most of the Mesopotamian region. Like the Akkadians, the Amorites centralized
the government over the individual city-states and based their capital in the
city of Babylon, which was originally called Akkad and served as the center of
the Amorite empire. For this reason, the Amorites are called the Old
Babylonians and the period of their ascendancy over the region, which lasted
from 1900-1600 BC, is called the Old Babylonian period. The Amorites were an
ancient tribe of Canaanites - but who were technically not of Canaanite
ethnicity - who inhabited the region northeast of the Jordan River as far as
7. The Assyrians were Semitic people living in the northern reaches of
Mesopotamia; they have a long history in the area, but for most of that history
they are subjugated to the more powerful kingdoms and peoples to the south.
Under the monarch, Shamshi-Adad, the Assyrians attempted to build their own
empire, but Hammurabi soon crushed the attempt and the Assyrians disappear from
the historical stage. Eventually the Semitic peoples living in northern
Mesopotamia were invaded by another Asiatic people, the Hurrians, who migrated
into the area and began to build an empire of their own. But the Hurrian dream
of empire was soon swallowed up in the dramatic growth of the Hittite empire,
and the young Hurrian nation was swamped. After centuries of attempts at
independence, the Assyrians finally had an independent state of their own since
the Hittites did not annex Assyrian cities. For the next several hundred years,
the balance of power would shift from the north to the south.
8. Dumuzi - the shepherd king of Uruk who came to be known as the first ruler
to wed the goddess Inanna in the Sacred Marriage Rite. Literally translated as
'Faithful Son' Dumuzi-Abzu - literally Dumuzi of the deep.
9. Geshtinanna, a daughter of Duttur, was Dumuzi's sister. Geshtinanna, was a
spinster, living alone in the Arali Desert in southern Eden. In Dumuzi's
flight from the galla, when Inanna told them to carry away her husband and take
him down to the Netherworld, he ran to Geshtinanna for help. She tried to hide
her brother but her efforts did little good. Dumuzi was found by the galla.
It was then that Geshtinanna learned her brother had been sentenced by Inanna,
his wife, to the Netherworld, never to return again to the Great Above.
10. Related to Inanna's identification with growth, abundance and fertility is
her association with sex. Her presence is revealed in the attraction between
the sexes. In her absence, sexual desire is non-existent. [refer Descent Saga]
Many songs and hymns describe Inanna herself as eager for sex and is sexually
active. In a hymn entitled 'The Sister's Message', Dumuzi's sister,
Geshtinanna, tells of meeting Inanna and of how Inanna invited Geshtinanna to
her house and in her bedroom confessed of her longing for Geshtinanna's
11. Appearance of the Sumerians: the oldest cities in Sumer were founded around
3000 BC. By the third millennium (2800-2370), Sumerian dynastic city-states had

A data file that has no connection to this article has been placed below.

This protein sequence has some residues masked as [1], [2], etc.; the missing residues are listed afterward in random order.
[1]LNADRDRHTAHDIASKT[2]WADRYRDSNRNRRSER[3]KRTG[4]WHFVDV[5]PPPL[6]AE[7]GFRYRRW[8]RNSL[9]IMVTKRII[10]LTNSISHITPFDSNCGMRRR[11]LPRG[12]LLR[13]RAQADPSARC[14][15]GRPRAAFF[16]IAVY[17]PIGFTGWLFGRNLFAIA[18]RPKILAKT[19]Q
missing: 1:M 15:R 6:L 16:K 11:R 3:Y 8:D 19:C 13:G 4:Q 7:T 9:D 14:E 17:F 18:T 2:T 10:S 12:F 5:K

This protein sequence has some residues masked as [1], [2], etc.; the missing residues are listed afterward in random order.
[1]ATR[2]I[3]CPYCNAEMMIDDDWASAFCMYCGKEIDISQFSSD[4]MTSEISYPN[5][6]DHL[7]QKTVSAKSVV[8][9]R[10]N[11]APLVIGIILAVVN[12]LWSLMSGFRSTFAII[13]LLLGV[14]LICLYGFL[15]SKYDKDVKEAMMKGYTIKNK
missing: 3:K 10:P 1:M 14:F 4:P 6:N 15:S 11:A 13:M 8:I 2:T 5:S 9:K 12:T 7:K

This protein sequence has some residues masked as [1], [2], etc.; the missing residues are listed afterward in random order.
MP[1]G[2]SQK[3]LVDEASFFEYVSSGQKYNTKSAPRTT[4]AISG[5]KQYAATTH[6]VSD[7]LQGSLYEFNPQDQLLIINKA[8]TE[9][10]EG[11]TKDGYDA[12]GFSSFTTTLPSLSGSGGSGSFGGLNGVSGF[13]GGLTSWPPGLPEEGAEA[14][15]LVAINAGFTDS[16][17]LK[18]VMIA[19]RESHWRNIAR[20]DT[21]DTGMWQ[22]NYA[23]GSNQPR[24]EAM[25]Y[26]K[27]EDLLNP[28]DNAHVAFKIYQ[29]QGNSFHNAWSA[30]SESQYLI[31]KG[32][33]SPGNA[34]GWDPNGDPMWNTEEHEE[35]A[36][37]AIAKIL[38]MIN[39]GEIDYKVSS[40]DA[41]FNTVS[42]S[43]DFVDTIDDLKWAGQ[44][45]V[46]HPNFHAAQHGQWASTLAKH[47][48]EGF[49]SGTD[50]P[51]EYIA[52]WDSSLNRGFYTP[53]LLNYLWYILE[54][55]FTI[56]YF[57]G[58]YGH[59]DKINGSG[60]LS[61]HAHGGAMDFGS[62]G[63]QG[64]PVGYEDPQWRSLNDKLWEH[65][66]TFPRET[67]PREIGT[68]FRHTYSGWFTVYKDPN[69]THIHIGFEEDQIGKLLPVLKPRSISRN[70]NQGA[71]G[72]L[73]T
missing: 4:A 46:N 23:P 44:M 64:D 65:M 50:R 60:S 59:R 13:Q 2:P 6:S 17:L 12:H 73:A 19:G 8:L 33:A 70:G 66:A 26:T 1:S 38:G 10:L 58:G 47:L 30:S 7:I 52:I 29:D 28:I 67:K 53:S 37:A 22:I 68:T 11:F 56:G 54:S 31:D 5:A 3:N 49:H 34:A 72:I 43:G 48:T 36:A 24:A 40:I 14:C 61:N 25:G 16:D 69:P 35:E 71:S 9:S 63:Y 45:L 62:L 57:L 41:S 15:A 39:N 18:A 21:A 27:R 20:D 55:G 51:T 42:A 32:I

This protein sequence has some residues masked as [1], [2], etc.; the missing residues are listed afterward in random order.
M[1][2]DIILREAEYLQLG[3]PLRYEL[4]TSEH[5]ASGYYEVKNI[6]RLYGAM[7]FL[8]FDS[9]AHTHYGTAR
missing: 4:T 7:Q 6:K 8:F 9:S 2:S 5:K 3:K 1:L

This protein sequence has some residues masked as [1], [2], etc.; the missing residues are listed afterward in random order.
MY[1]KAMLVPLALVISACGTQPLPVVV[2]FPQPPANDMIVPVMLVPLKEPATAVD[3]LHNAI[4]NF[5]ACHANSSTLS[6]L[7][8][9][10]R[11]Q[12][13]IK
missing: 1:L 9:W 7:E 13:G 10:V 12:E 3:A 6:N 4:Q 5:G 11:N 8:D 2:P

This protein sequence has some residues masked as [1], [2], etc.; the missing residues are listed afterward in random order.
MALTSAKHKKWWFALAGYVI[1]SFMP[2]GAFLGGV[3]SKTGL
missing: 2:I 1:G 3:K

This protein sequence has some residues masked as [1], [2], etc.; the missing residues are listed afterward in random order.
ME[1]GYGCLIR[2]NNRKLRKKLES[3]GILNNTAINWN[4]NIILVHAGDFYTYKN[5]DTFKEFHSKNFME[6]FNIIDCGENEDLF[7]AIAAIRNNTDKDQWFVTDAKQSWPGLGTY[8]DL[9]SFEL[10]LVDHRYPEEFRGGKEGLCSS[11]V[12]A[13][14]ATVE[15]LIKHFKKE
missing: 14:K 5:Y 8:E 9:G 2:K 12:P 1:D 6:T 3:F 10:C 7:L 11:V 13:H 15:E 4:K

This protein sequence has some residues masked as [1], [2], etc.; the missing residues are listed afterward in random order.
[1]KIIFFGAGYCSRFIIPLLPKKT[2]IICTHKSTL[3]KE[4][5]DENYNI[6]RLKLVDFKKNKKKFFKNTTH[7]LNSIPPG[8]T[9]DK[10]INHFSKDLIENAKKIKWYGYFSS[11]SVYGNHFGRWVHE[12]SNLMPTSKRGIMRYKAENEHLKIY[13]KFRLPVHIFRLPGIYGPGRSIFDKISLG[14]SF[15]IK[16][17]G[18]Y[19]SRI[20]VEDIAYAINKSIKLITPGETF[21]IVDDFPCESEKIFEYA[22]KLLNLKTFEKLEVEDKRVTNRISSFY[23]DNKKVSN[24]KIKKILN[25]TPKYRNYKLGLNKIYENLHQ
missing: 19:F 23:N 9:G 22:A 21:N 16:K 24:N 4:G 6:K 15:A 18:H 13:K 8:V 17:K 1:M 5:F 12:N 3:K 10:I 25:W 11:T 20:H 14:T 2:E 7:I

appeared; they fought a lot. Eventually they were consolidated by war into a
unified kingdom, and then conquered by the people upstream from them.
The Assyrians, a Semitic people (their language group), absorbed Sumerian
culture, and established their capital at Akkad - near the later site of
Babylon. They were henceforth known as the Akkadians. The Akkadians were
powerful warriors, and conquered in every direction under the command of their
greatest king, Sargon.
14. While the unification of Egypt in the Archaic period was the single most
important event in Egyptian history, it was a long and drawn-out affair.
Although Narmer is credited with unifying the country, all the kings of the
first two dynasties had to fight constant wars against considerable opponents
all along the Nile. But the third dynasty of Egyptian kings began powerfully;
the second king of that dynasty, a man named Netcheriche or Djoser (or Zoser)
became powerful enough to control the whole of the country. Egypt had,
meanwhile, prospered and grown beyond everyone's wildest dreams. Agricultural
production had been revolutionized by the building of massive irrigation
projects; trade had ballooned to super-human proportions; the population had
swelled exponentially. Suddenly Egypt found itself wealthy; the country
literally exploded with creativity for the next several generations. This
period,from 2650-2134, the Old Kingdom, was the richest and most creative
period in Egyptian history. All the pyramids were built at this time; the
growth in population and wealth allowed the kings to apportion vast amounts of
labor and materials to these monuments to themselves.
15. The Memphis theology is based around Ptah (equivalent to the Greek
Hephaistos, the divine blacksmith), (shown above on the left), who himself
becomes the primordial fire and gives it substance. This cosmological system
was developed at Memphis, when it became the capital city of the kings of
Egypt. Ptah is the creator-god of Memphis, and during the long period the city
served as the capital of Egypt it was known as Het-ka-Ptah or "House of the Soul
of Ptah". Ptah is one of several Egyptian deities attributed with a myth about
fashioning creation. Ptah, as the god Ta-tenen (the primordial mound), creates
in the so-called "Memphite Theology" the world, its inhabitants, and the kas of
the other gods. Reference is again made to the Ennead, this time with Ptah at
16. Jean-Pierre Vernant, The Universe, the Gods, and Men: Ancient Greek Myths,
17. The early arrival of Eros in the origin myth not only offsets the other
rather gloomy siblings of Tartarus, but also establishes his function for
further creation. Eros is the cause of love and creation and thence, all life.